Did you get the memo?
Chris is dying. Dying soon. And he wanted one last Christmas with his wife and children.
This morning he upped his pain meds in order to make it through the day. He doesn't want to miss the turkey, ham and cornbread stuffing or the sweet potato casserole. So as the train makes loops around the early Christmas tree and the cooks are busy in the kitchen, Chris soaks it all in.
tomorrow he stops treatment.
After more than a decade of chronic, debilitating migraines, doctors discovered that Chris had an (unrelated) inoperable brain tumor.
While the rest of us gasped at the news and fought back tears, Chris celebrated! His pain would soon be over. He would soon see his Savior! His joy welled up to overflowing.
|The Chambers Family|
Since doctors are no longer worried about Chris developing a drug addiction, they've given him whatever he's needed to kill the pain. So ironically, since he found out he was dying, he's been able to live a much fuller and richer life -- church services, his kids' sporting events, Facebook, even Disneyland! But in the past month it became clear he wouldn't make it until Christmas.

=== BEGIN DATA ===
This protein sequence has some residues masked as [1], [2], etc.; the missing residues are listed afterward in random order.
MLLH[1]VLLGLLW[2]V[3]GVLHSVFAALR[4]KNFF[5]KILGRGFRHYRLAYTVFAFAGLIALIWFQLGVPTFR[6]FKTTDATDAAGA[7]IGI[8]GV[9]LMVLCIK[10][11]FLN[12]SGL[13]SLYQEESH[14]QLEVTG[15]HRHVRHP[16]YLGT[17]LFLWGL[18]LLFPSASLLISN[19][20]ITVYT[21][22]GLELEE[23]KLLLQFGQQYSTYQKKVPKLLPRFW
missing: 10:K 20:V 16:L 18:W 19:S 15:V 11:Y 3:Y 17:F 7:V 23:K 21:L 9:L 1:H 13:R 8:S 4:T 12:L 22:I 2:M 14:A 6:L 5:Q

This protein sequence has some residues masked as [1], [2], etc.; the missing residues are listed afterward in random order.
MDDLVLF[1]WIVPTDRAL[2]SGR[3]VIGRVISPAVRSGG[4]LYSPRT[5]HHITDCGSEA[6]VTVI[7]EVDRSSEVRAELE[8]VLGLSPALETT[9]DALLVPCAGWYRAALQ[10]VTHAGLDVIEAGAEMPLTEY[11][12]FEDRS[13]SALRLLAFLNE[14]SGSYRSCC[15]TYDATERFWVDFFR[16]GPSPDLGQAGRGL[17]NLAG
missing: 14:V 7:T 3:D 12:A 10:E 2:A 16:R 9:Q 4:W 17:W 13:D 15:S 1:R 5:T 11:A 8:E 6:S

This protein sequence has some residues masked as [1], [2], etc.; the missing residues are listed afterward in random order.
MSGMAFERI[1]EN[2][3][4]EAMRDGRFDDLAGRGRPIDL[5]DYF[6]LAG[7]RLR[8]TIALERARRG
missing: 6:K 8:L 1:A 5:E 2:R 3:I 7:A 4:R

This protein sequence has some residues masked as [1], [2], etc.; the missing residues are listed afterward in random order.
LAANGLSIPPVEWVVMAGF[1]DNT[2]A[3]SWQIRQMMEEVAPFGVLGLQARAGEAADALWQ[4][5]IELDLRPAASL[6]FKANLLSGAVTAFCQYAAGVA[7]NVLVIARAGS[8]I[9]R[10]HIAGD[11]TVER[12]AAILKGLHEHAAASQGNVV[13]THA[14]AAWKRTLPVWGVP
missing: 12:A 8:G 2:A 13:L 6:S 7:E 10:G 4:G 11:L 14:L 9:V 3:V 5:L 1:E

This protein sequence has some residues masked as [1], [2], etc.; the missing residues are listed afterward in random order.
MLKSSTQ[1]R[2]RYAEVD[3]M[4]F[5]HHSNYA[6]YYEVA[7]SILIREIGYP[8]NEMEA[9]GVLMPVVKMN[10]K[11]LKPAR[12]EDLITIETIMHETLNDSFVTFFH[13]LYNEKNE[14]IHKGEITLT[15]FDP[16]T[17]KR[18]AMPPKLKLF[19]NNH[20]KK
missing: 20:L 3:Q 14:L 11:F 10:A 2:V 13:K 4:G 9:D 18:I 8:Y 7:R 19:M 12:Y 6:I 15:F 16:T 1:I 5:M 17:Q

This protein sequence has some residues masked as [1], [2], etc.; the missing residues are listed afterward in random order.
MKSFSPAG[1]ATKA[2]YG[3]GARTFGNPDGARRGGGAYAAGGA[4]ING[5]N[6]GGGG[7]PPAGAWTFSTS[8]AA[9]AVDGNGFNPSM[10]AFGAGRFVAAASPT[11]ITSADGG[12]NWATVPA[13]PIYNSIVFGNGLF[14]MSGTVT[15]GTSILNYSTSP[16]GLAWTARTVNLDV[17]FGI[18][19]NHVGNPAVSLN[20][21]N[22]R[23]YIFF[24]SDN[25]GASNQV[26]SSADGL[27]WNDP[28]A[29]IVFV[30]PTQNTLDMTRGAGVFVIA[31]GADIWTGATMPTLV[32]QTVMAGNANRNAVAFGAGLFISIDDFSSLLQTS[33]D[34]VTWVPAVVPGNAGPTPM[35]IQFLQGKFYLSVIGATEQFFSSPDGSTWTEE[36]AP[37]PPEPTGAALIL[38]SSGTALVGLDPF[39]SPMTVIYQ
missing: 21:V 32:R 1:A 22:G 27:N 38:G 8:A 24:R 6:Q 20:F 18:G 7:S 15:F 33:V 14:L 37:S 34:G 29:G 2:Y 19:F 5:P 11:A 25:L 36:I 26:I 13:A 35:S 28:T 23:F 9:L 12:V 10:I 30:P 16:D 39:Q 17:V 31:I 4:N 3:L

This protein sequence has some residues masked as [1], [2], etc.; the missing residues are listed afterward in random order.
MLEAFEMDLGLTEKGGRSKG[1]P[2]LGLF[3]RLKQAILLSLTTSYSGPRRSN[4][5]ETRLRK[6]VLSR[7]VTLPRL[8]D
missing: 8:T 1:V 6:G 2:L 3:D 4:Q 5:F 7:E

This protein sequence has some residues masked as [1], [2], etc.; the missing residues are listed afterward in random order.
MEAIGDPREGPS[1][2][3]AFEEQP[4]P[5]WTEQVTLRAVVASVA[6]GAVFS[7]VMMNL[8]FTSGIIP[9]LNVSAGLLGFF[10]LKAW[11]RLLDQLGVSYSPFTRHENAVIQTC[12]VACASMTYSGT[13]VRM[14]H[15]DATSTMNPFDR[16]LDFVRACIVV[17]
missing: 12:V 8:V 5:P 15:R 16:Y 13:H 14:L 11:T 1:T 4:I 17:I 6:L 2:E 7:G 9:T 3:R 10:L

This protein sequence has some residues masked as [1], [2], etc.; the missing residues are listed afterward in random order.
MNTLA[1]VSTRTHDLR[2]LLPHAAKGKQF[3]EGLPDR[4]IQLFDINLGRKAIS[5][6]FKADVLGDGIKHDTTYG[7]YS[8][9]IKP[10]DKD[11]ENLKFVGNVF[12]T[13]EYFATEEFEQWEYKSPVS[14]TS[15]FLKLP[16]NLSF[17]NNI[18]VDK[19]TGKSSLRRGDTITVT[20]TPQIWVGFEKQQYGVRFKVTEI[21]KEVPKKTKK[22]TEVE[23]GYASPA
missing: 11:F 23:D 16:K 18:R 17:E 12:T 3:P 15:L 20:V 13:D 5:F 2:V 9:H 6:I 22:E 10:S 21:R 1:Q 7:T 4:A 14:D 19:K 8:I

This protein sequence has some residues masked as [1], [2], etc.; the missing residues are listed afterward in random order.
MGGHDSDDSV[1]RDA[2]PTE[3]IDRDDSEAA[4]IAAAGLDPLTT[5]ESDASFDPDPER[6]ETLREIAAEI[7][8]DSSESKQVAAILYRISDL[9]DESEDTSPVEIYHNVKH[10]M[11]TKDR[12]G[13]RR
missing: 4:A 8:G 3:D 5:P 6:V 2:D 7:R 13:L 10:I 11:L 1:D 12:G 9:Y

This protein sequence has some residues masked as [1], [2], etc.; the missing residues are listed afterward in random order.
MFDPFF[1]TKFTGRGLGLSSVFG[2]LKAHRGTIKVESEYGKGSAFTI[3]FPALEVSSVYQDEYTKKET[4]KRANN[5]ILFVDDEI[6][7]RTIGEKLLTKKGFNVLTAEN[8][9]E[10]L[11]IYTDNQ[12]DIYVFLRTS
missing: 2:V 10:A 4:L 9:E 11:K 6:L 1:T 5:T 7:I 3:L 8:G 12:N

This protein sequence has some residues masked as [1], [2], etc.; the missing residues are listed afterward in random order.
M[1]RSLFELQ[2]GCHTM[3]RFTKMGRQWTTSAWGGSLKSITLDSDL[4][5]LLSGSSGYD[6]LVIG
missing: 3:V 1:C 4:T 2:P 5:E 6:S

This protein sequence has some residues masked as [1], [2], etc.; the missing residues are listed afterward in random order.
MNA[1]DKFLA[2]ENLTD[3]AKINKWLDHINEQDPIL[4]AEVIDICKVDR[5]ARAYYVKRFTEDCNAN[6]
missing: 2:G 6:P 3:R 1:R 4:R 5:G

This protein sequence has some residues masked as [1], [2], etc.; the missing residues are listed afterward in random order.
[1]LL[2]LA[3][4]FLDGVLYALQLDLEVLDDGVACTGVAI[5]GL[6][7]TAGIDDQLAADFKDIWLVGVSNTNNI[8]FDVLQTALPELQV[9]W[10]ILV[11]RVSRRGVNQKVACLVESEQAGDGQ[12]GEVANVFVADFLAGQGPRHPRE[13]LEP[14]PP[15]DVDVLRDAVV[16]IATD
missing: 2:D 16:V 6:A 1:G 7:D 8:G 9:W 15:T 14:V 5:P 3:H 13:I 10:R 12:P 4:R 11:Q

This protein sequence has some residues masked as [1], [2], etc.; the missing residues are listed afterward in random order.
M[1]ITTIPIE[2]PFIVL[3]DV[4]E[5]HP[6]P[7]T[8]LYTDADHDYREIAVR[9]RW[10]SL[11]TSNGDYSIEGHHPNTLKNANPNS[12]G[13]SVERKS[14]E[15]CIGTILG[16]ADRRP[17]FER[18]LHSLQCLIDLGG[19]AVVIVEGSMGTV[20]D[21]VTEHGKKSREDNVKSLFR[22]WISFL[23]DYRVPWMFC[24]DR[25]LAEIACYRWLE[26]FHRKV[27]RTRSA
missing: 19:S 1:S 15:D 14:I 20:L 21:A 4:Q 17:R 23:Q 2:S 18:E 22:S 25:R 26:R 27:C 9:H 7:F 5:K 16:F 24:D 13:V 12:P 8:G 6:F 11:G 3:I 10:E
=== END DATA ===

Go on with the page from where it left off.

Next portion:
So Christmas came early in Bend.
This morning I worshiped at an Anglican church. Gazing at a stained glass window of Joseph, Mary, and the Christ Child, I thought about Chris and Sarah's early Christmas. At Christmas the Word became flesh.
Flesh that is subject to pain and disease, migraines, and even brain tumors. As Chris feels his own flesh wasting away, how appropriate to celebrate the moment when God took on human weakness. Yes, Chris' body will return to the dust, but because Jesus conquered death, he can count on a resurrection body. We do not anticipate a disembodied bliss. Jesus ushered in the new creation, in which we can experience the fullness of life that God intended forever, in our resurrected bodies.
And so in the mix of powerful emotions on this early Christmas Day, we grieve, but not as those who have no hope. This is not the grief of despair, but a grief laced with resurrection anticipation.
Thank you, Chris. In your dying you have showed us how to live.